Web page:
poetic license

noun
license or liberty taken by a poet, prose writer, or other artist in deviating from rule, conventional form, logic, or fact, in order to produce a desired effect.

Origin:
1780–90

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Based on the Random House Dictionary, © Random House, Inc. 2014.
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Dictionary.com's 21st Century Lexicon
Main Entry:  poetic license
Part of Speech:  n
Definition:  See artistic license
Dictionary.com's 21st Century Lexicon
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American Heritage
Idioms & Phrases

poetic license

Also, artistic license. The liberty taken by a writer or artist in deviating from conventional form or fact to achieve an effect. For example, I've never seen grass or a tree of that color; but that's artistic license. [Late 1700s]

The American Heritage® Dictionary of Idioms by Christine Ammer.
Copyright © 1997. Published by Houghton Mifflin.
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Encyclopedia Britannica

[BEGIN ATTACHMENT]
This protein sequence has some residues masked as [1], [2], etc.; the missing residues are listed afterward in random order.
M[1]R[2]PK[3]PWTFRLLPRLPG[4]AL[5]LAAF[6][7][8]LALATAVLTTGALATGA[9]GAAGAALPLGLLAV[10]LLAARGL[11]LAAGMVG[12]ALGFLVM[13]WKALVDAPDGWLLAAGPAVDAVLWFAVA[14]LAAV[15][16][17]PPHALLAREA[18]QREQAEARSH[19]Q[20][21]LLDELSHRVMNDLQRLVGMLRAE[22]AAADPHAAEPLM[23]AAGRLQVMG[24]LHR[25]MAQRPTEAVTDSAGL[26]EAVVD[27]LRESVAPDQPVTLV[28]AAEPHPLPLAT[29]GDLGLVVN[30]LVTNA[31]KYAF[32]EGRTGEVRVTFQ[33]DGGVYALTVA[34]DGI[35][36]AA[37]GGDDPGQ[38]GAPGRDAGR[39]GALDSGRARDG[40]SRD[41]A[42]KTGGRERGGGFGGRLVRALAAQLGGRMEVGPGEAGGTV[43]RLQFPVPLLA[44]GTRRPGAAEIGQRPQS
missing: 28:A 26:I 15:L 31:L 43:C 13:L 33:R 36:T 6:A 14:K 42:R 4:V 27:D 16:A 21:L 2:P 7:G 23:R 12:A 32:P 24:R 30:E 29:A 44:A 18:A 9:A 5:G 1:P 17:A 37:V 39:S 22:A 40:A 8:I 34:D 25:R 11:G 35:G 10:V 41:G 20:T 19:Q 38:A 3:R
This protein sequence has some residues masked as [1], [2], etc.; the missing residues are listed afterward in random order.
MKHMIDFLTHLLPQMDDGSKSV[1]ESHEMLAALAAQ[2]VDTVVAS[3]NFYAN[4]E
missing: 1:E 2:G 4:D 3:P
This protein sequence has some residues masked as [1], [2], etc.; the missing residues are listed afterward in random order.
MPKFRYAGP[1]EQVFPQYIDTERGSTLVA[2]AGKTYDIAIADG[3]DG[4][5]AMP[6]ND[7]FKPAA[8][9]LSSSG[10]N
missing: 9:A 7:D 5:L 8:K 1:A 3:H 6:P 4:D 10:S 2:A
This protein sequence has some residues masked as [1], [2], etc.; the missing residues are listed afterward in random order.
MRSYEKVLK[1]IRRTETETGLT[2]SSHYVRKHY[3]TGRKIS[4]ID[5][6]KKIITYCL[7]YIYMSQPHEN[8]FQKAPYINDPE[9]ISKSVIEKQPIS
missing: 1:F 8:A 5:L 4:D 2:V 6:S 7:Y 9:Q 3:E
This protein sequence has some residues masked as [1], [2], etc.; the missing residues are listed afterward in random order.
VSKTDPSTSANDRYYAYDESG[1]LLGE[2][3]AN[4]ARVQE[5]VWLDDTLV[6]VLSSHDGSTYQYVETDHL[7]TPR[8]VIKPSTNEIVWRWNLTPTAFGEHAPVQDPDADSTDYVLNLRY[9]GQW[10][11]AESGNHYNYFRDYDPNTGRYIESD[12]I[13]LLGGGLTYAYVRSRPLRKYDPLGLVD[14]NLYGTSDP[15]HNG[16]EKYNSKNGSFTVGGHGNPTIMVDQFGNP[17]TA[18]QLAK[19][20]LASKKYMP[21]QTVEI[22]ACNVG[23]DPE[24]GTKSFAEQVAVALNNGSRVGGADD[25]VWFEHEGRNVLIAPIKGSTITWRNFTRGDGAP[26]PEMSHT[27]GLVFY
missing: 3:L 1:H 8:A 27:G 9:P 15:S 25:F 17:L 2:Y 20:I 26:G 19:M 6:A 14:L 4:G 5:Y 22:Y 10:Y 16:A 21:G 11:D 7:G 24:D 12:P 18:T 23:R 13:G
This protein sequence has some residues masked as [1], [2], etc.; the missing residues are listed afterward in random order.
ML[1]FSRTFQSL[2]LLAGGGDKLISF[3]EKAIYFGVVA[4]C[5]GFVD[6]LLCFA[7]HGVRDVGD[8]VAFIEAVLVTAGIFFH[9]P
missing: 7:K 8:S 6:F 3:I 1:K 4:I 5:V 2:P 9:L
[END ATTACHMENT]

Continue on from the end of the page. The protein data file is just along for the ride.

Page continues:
Encyclopedia

poetic license

the right assumed by poets to alter or invert standard syntax or depart from common diction or pronunciation to comply with the metrical or tonal requirements of their writing.

Learn more about poetic license with a free trial on Britannica.com.

Encyclopedia Britannica, 2008. Encyclopedia Britannica Online.
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Example sentences
It's all a matter of poetic license, but then this is supposed to be science.
The illustrator took the artist's poetic license one step further.
Students can discuss the way in which specific details of the event may give way to poetic license.
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